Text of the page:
The story that drives the cartoon is the Mohammed al-Dura “martyrdom,” put in quotes because in all likelihood it never happened.
Enderlin’s voice-over told France 2 viewers that they were seeing footage shot by Abu-Rahma at Gaza’s Netzarim junction earlier that day. As images unfolded of 12-year-old Muhammad al-Dura cowering against his father, Enderlin stated the two are “the target of fire coming from the Israeli position. The child signals, but… there’s a new burst of gunfire… The child is dead and the father is wounded.”
France 2 then promptly gave the video – barely 55 seconds in length – free of charge to other media outlets. The image of the boy ostensibly shot dead by Israeli guns raced around the world. Coming as it did in the first days of the Palestinian uprising, the dramatic scenes playing continuously on television stoked the violence.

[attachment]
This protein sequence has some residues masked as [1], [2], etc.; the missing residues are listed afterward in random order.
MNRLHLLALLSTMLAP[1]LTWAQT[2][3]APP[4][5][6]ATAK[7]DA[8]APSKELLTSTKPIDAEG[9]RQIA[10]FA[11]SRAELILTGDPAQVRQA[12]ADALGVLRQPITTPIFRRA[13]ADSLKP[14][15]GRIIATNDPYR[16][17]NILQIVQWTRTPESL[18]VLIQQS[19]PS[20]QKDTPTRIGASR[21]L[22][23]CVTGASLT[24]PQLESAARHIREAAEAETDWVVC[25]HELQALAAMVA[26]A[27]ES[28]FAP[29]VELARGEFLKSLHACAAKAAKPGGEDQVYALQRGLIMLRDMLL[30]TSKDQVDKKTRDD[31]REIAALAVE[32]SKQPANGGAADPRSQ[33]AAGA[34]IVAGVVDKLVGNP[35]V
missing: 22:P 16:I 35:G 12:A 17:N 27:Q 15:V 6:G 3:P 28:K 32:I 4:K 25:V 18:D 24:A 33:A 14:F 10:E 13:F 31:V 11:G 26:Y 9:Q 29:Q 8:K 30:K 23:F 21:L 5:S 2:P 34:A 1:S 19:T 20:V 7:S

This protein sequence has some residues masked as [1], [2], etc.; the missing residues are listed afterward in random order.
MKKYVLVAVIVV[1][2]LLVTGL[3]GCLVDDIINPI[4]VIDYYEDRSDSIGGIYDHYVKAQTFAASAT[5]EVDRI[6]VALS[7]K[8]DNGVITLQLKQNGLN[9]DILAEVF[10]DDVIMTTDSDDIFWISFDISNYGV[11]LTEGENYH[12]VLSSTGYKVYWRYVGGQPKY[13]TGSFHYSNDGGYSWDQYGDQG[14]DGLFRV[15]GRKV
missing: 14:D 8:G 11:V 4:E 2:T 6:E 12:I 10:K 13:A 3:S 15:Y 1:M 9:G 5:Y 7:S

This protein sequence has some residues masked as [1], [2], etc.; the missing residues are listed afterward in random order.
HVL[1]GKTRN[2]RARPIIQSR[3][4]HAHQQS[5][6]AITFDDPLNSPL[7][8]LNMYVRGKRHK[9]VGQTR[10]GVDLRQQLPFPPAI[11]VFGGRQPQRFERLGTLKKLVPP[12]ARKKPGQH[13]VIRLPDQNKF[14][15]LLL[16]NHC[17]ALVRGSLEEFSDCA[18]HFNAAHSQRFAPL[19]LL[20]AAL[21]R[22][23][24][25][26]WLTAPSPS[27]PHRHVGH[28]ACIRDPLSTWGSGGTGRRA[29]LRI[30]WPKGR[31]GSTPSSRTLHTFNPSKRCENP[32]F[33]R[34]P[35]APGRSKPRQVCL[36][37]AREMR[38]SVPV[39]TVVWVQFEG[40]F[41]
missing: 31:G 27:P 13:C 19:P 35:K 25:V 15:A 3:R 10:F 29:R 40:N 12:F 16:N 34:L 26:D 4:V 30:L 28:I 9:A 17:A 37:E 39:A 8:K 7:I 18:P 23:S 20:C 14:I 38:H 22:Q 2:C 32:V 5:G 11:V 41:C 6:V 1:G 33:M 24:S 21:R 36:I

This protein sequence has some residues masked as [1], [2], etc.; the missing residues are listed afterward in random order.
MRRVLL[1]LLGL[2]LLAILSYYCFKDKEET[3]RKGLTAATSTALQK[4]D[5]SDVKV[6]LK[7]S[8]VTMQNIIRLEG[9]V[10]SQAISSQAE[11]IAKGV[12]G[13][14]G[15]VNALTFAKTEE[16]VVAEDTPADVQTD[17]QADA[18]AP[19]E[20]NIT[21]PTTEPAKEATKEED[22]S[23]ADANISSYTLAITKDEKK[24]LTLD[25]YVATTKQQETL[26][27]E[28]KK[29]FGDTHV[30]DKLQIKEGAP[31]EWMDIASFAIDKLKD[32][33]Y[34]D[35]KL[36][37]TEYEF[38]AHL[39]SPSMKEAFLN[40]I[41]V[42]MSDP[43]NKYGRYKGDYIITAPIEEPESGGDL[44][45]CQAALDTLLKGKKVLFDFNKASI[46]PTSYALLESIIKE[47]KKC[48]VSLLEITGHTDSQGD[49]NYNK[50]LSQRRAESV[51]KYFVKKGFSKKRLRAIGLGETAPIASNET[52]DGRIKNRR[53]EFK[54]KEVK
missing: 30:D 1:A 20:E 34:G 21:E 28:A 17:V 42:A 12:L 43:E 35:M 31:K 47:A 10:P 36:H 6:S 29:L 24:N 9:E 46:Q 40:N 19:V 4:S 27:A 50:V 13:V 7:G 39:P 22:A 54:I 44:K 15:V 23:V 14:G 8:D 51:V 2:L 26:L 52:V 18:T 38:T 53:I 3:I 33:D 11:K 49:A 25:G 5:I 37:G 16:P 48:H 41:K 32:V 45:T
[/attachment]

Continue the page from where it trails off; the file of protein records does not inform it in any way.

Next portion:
In Arab nations, al-Dura was quickly mythologized as an emblem of alleged Israeli cruelty, with streets, parks, stamps and newborns named after him. Videos recreated the event, some with calls for young people to seek “martyrdom” and paradise with al-Dura.
Not everything is known about the chaotic events at Netzarim and the circumstances of the al-Dura case, but certain things are.